The Jerusalem Post newspaper has published an article by Azerbaijan’s Minister of Economy, co-chair of Azerbaijan-Israel intergovernmental commission Mikayil Jabbarov.
Headlined “Azerbaijan-Israel partnership is strong, resilient, and forward-looking”, the article reads:
“As a co-chair of the Azerbaijan-Israel intergovernmental commission, I was honored to visit Israel for the commission’s inaugural session on May 14, 2018. I specifically asked that my visit start at the Yad Vashem Holocaust Remembrance Center.
The tour of the Center left a deep impact on my memory. It helped me better understand the tragic story of the Holocaust and draw certain parallels with recent history of my nation, which also face genocide, ethnic cleansing and hate crime.
The world lives through the most difficult period in our modern history. The COVID-19 pandemic has changed our familiar life pattern. It is claiming thousands of victims every day. It is undermining economic and social pillars of international order, enlarging poverty and slowing development.
In these hard days, Azerbaijan is facing yet another security challenge. As if not satisfied with occupation of the Nagorno-Karabakh region and 7 adjacent districts of Azerbaijan, on July 12 the neighboring Republic of Armenia launched a new large-scale military attack against our country.
The attack came in the Tovuz district, which is quite far from the Nagorno-Karabakh conflict zone. Interestingly, the Tovuz district is located on transit route of key oil and gas pipelines, which carry Azerbaijan’s hydrocarbons to the world markets. Thus, Armenia’s aggressive actions present a grave danger to stability of the world energy markets and threaten energy security of Azerbaijan’s energy consumers, including Israel.
Another reason for Armenia’s provocative move has to do with domestic situation. Armenia’s economy is in deep trouble. Corruption is wide-spread. Emigration is rising. Response to the pandemic is mismanaged. Political situation is unstable, with society divided and elite groups fighting each other. In this light, Armenia’s government chose a familiar way of distracting people’s attention from domestic troubles to foreign conquest.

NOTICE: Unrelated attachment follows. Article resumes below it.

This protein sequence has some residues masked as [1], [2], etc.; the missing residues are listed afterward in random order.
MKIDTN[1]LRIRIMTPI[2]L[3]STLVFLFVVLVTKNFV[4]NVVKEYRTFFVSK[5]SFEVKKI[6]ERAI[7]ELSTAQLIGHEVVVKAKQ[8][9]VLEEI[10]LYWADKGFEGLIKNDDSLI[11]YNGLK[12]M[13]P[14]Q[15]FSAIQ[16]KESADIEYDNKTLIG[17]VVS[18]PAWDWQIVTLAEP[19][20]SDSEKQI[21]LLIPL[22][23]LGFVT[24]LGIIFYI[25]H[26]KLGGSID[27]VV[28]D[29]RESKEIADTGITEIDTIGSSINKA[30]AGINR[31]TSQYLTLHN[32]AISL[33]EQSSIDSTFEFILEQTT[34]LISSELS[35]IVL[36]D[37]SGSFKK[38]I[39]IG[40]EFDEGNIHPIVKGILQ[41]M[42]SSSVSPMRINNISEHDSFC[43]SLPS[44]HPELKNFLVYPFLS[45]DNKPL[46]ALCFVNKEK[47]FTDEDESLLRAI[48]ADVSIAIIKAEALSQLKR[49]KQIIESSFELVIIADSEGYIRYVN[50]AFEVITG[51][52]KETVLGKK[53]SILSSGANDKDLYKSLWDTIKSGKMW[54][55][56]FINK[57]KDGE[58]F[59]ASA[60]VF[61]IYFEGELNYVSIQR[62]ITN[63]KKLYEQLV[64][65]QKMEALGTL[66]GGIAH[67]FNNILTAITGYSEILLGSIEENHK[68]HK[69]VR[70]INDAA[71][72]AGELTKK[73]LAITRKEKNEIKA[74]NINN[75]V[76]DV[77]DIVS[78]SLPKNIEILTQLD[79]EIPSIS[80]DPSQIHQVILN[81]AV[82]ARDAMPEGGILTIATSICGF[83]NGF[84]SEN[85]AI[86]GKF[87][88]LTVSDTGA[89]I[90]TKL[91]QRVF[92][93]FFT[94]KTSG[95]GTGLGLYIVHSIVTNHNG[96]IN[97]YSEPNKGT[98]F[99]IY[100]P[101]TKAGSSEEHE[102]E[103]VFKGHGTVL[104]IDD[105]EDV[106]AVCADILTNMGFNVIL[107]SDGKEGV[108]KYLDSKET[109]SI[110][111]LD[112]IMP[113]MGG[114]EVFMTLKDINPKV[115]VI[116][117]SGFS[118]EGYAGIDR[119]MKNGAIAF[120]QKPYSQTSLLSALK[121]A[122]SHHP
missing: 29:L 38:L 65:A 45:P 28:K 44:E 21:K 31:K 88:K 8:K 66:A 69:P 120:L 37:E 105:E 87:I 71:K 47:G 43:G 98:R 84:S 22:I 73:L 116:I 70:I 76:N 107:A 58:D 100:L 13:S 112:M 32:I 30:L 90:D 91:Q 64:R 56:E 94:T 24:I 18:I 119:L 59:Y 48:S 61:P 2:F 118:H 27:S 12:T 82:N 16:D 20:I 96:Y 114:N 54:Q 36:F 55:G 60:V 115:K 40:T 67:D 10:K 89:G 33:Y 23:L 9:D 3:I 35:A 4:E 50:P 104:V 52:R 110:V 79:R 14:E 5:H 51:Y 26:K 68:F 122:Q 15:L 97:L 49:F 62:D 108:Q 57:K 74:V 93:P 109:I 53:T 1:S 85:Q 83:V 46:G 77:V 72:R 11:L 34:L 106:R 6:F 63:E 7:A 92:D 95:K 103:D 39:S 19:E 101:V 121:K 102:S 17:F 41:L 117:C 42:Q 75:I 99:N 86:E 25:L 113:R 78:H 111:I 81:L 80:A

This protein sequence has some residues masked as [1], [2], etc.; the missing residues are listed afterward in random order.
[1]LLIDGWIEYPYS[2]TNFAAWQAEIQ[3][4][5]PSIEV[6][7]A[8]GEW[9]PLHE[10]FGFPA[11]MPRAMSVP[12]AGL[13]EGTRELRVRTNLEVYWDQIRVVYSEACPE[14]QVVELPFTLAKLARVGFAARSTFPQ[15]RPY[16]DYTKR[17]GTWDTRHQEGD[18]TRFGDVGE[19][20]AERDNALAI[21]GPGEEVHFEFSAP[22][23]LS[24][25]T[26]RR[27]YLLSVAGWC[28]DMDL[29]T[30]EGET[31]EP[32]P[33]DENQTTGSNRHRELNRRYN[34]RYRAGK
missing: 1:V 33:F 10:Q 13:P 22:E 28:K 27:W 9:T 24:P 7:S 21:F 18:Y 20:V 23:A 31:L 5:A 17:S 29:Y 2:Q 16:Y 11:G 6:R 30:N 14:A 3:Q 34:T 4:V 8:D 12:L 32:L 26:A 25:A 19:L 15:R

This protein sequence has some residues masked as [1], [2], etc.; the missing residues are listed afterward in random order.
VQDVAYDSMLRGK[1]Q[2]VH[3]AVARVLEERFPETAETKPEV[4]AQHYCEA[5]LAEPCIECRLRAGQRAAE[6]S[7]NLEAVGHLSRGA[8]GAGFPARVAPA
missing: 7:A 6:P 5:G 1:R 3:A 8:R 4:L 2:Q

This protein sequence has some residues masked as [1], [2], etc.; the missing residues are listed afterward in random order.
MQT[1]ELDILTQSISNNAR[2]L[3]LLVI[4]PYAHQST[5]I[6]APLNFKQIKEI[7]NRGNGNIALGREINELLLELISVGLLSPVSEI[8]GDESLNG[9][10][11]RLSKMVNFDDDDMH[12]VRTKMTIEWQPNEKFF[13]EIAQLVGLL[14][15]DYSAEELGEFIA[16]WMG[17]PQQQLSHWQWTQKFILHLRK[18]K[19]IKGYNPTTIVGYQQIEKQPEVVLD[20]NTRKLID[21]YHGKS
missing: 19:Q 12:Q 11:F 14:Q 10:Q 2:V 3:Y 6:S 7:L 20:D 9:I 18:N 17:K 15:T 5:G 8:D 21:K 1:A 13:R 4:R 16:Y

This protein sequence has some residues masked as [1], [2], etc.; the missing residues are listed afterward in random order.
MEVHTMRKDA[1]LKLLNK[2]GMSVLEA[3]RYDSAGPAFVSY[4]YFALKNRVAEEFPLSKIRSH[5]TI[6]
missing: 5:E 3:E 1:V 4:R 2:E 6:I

The recent military attack also pursues a goal of undermining an already fragile peace process, so Armenia can indefinitely continue its occupation of Azerbaijan’s territory.
What is even more appalling is that Armenia is taking its aggression to truly global scale. In the past ten days Azerbaijani communities across the globe tried to hold peaceful rallies in moral support to their homeland. In most cases, from Los Angeles to Brussels and from Ottawa to London, they were faced with angry mobs of Armenian radical nationalists. Azerbaijani demonstrators were subjected to verbal and then physical assaults, beatings and stonings.
Time and again we see that instead of calm discussion at the negotiation table based on facts and legal arguments, the Armenian side resorts to military aggression, violence and hate crime.
Now Armenia is even trying to manipulate relations between Azerbaijan and its foreign partners, including Israel. Promoting publications in Israeli media, the Armenian propaganda is calling for an end to relations with Azerbaijan through sanctions, embargoes and boycotts.
I am confident that Armenian arguments will not fly in Israeli society as the Jewish nation is well aware of the realities on the ground. Azerbaijan has always been a meeting place of civilizations and crossroad of trade routes. This explains our tradition of tolerance of others and respect for their beliefs. Azerbaijan is home to an old Jewish community, which never experienced anti-Semitism. Jewish MPs serve in our Parliament and Jewish soldiers shed blood for their homeland’s flag.
Unlike Armenia, we are not trying to manipulate our partners’ agenda. While developing bilateral ties with Israel, we in Azerbaijan are not focusing these ties against third parties. Our efforts are always focused on providing solid contribution to international security, stability and peace. We are trying to promote culture of tolerance and mutual respect. We want to help build bridges instead of walls and the relationships we have pioneered are benefiting our friends already.”